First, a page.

Take the 2-minute tour ×
Server Fault is a question and answer site for professional system and network administrators. It's 100% free, no registration required.

I have set up a KMS server on a 2003 server with the lastest update to KMS for windows 7 and 2008 R2 support. I have registered the win 7 enterprise kms key on the kms server. When the clients try to connect they come up with the following error Error: 0xc004f038 The software Licensing service reported that the computer could not be activated. The count reported by your key management service (KMS) is insufficient.

I know this error means that the KMS server has not reached 25 activations yet. But I have 38 devices that were imaged from a syspreped windows 7 enterprise.

I have tried to follow this link http://support.microsoft.com/kb/929829 But I have built my image from a sysprepped image so the CMIDS should be fine. The commands that they say to use in this KB dont show the CMIDS either.

Any Ideas how I cant activate these Machines? Or is it a matter of playing the waiting game.

Thanks

share|improve this question

3 Answers 3

up vote 2 down vote accepted

You say the CMIDs should be fine, but you haven't actually verified them. You need to find out whether all of the machines really do have unique CMIDs or not.

The KB article tells you to run slmgr.vbs -dli on the clients. And you say the output wasn't displaying the CMID. Did you actually run the command on the client workstations? Or did you accidentally run in on your KMS server instead? Running slmgr.vbs –dli on the KMS server won't show a "Client Machine ID" because it's not a client. So make sure you run the command on your clients and then compare the CMIDs to make sure they're not identical.

For instance, on my sample Win7 box, I get the following output from slmgr.vbs -dli:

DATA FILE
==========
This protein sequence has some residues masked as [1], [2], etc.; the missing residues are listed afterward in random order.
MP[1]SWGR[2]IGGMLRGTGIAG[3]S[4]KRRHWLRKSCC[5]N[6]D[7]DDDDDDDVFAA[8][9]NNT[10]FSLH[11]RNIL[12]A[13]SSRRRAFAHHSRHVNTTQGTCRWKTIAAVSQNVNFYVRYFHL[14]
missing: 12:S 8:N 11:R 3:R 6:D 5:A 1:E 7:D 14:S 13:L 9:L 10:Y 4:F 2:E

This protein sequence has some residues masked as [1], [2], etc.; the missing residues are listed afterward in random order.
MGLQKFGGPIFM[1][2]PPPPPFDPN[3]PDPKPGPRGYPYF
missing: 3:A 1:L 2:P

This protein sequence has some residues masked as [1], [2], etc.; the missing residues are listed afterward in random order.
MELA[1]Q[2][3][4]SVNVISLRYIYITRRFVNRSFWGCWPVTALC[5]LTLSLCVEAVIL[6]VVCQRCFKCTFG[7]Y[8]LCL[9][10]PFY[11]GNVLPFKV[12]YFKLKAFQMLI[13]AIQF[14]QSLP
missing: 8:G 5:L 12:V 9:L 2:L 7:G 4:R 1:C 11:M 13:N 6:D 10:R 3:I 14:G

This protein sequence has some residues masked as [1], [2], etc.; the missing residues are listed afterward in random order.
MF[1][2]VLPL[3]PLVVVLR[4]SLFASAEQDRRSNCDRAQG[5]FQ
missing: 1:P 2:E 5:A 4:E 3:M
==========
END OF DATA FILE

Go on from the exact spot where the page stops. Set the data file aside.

Name: Windows(R) 7, Enterprise edition
Description: Windows Operating System - Windows(R) 7, VOLUME_KMSCLIENT channel
Partial Product Key: XXXX
License Status: Licensed
Volume activation expiration: 247500 minute(s) (171 day(s))

Key Management Service client information
    Client Machine ID (CMID): 12910304-af39-4fc9-80df-f8c61526d9f9
    Registered KMS machine name: mykms.mydomain.com:1688
    KMS machine extended PID: 55041-00168-305-100667-03-1033-6002.0000-2372009
    Activation interval: 120 minutes
    Renewal interval: 10080 minutes
    KMS host caching is enabled

So the CMID on that machine is 12910304-af39-4fc9-80df-f8c61526d9f9.

share|improve this answer
    
I ran that command on the windows 7 client and still did not get the CMIDS output. This is what I got --------------------------- Windows Script Host --------------------------- Name: Windows(R) 7, Enterprise edition Description: Windows Operating System - Windows(R) 7, VOLUME_KMSCLIENT channel Partial Product Key: HVTHH License Status: Initial grace period Time remaining: 40380 minute(s) (28 day(s)) Please use slmgr.vbs /ato to activate and update KMS client information in order to update values. --------------------------- OK --------------------------- –  JohnyV Nov 6 '09 at 1:50
    
Is that after you tried to activate against your kms or before? –  Ryan Bolger Nov 6 '09 at 17:16
    
after, I think I may have found the problem...I followed a guide for the unattend file and it used skip rearm. I read a microsoft KB and it has in there that you should not use skip rearm to generate new CMID's I am trying a new image and will sysprep that and see if it works. Running the slmgr -rearm seemed to increase the count on the KMS it is now at 7 instead of 3 prior to the testing. –  JohnyV Nov 9 '09 at 0:38
    
Problem solved. I used the VAMT tool included with WAIK. ON the workstation devices I configured the firewall to allow WMI then ran slmgr -rearm. on all the devices. through the VAMT console I selected the devices to use configure for KMS activation. then once the count got to 25 they automatically started to register. I now have an image that does not have rearm in the unattend. And I just ran the slmgr -dlv command after it was activated and it does show the CMID. But it did not show it before. Thanks for you pointers. –  JohnyV Nov 9 '09 at 6:12

You can also pull your KMS logs on the KMS host, comma delimited parse them, and sort by CMID. If you see a bunch of servers with the same CMID then you will know if your install/setup is going correctly.

share|improve this answer

Assuming your CMIDs really are all unique, check the system clock on the clients and the KMS server. If the clocks are not synchronized closely enough, that could also be your problem. I'm not exactly sure what the time difference threshold is though.

share|improve this answer
    
Time is in sync using a time server on the network. Thanks for the idea though –  JohnyV Nov 6 '09 at 1:51

Your Answer

 
discard

By posting your answer, you agree to the privacy policy and terms of service.

Not the answer you're looking for? Browse other questions tagged or ask your own question.